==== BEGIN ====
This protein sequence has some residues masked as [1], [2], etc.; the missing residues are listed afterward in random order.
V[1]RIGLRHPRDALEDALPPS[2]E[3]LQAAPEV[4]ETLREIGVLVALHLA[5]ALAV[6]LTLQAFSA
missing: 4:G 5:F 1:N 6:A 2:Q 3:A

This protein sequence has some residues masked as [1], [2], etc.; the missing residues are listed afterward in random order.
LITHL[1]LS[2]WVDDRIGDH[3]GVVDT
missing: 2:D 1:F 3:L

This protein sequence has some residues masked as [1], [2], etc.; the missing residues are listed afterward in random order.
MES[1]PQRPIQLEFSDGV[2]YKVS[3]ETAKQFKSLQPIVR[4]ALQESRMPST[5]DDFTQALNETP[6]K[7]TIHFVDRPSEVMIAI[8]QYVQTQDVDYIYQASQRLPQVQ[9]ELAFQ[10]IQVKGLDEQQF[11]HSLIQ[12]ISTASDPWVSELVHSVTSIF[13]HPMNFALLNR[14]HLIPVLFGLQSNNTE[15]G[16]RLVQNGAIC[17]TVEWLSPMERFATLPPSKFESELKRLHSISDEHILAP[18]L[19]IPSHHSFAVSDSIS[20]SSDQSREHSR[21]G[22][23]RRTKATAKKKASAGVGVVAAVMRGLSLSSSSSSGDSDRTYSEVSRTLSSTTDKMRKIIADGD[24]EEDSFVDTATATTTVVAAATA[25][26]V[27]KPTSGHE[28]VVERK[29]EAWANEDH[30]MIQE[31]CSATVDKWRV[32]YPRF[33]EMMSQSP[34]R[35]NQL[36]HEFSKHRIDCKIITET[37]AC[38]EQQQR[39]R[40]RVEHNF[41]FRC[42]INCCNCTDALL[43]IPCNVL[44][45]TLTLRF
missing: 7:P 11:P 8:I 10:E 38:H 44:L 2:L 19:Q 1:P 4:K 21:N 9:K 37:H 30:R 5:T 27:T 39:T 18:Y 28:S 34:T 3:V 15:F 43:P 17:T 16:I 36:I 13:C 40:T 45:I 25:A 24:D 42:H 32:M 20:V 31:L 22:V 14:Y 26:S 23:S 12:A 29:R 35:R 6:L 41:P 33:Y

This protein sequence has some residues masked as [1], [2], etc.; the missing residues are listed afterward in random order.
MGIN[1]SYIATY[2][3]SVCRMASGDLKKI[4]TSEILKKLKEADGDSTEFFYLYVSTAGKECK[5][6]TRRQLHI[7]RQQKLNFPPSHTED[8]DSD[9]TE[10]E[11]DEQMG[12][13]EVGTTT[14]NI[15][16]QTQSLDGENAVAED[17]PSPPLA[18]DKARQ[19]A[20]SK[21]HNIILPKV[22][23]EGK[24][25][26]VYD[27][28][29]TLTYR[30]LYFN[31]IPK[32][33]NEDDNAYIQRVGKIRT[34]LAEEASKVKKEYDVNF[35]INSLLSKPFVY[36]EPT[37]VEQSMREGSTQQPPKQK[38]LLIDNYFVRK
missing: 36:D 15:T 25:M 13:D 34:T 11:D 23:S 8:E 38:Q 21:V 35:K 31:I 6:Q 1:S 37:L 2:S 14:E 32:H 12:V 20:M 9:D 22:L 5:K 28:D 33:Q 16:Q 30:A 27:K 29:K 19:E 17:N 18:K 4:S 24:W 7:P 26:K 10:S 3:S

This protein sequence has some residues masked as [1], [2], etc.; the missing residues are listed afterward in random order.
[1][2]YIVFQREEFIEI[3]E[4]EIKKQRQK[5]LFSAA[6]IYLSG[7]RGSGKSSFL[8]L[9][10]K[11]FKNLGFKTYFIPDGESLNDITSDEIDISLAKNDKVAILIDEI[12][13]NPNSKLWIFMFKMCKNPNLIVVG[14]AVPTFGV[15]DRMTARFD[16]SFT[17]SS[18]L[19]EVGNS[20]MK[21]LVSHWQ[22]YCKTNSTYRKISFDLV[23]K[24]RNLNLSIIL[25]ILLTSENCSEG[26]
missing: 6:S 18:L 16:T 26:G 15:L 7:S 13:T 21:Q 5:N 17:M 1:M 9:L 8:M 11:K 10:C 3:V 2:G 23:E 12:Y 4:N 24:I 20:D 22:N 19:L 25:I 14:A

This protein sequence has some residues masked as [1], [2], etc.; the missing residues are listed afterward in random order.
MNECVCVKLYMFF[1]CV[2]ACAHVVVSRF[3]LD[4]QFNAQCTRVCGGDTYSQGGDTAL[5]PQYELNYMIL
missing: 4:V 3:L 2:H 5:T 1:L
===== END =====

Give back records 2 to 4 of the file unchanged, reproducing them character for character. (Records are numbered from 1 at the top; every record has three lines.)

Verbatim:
This protein sequence has some residues masked as [1], [2], etc.; the missing residues are listed afterward in random order.
LITHL[1]LS[2]WVDDRIGDH[3]GVVDT
missing: 2:D 1:F 3:L

This protein sequence has some residues masked as [1], [2], etc.; the missing residues are listed afterward in random order.
MES[1]PQRPIQLEFSDGV[2]YKVS[3]ETAKQFKSLQPIVR[4]ALQESRMPST[5]DDFTQALNETP[6]K[7]TIHFVDRPSEVMIAI[8]QYVQTQDVDYIYQASQRLPQVQ[9]ELAFQ[10]IQVKGLDEQQF[11]HSLIQ[12]ISTASDPWVSELVHSVTSIF[13]HPMNFALLNR[14]HLIPVLFGLQSNNTE[15]G[16]RLVQNGAIC[17]TVEWLSPMERFATLPPSKFESELKRLHSISDEHILAP[18]L[19]IPSHHSFAVSDSIS[20]SSDQSREHSR[21]G[22][23]RRTKATAKKKASAGVGVVAAVMRGLSLSSSSSSGDSDRTYSEVSRTLSSTTDKMRKIIADGD[24]EEDSFVDTATATTTVVAAATA[25][26]V[27]KPTSGHE[28]VVERK[29]EAWANEDH[30]MIQE[31]CSATVDKWRV[32]YPRF[33]EMMSQSP[34]R[35]NQL[36]HEFSKHRIDCKIITET[37]AC[38]EQQQR[39]R[40]RVEHNF[41]FRC[42]INCCNCTDALL[43]IPCNVL[44][45]TLTLRF
missing: 7:P 11:P 8:I 10:E 38:H 44:L 2:L 19:Q 1:P 4:K 21:N 9:K 37:H 30:R 5:T 27:T 39:T 18:Y 28:S 34:T 3:V 15:F 43:P 17:T 16:I 36:I 13:C 40:T 45:I 25:A 24:D 42:H 32:M 20:V 31:L 22:V 14:Y 26:S 23:S 12:A 29:R 35:R 6:L 41:P 33:Y

This protein sequence has some residues masked as [1], [2], etc.; the missing residues are listed afterward in random order.
MGIN[1]SYIATY[2][3]SVCRMASGDLKKI[4]TSEILKKLKEADGDSTEFFYLYVSTAGKECK[5][6]TRRQLHI[7]RQQKLNFPPSHTED[8]DSD[9]TE[10]E[11]DEQMG[12][13]EVGTTT[14]NI[15][16]QTQSLDGENAVAED[17]PSPPLA[18]DKARQ[19]A[20]SK[21]HNIILPKV[22][23]EGK[24][25][26]VYD[27][28][29]TLTYR[30]LYFN[31]IPK[32][33]NEDDNAYIQRVGKIRT[34]LAEEASKVKKEYDVNF[35]INSLLSKPFVY[36]EPT[37]VEQSMREGSTQQPPKQK[38]LLIDNYFVRK
missing: 36:D 15:T 25:M 13:D 34:T 11:D 23:S 8:E 38:Q 21:V 35:K 31:I 6:Q 1:S 37:L 2:S 14:E 32:H 12:V 20:M 9:D 22:L 5:K 28:D 33:Q 16:Q 30:A 27:K 29:K 19:E 17:N 18:K 4:S 24:W 7:P 26:K 10:S 3:S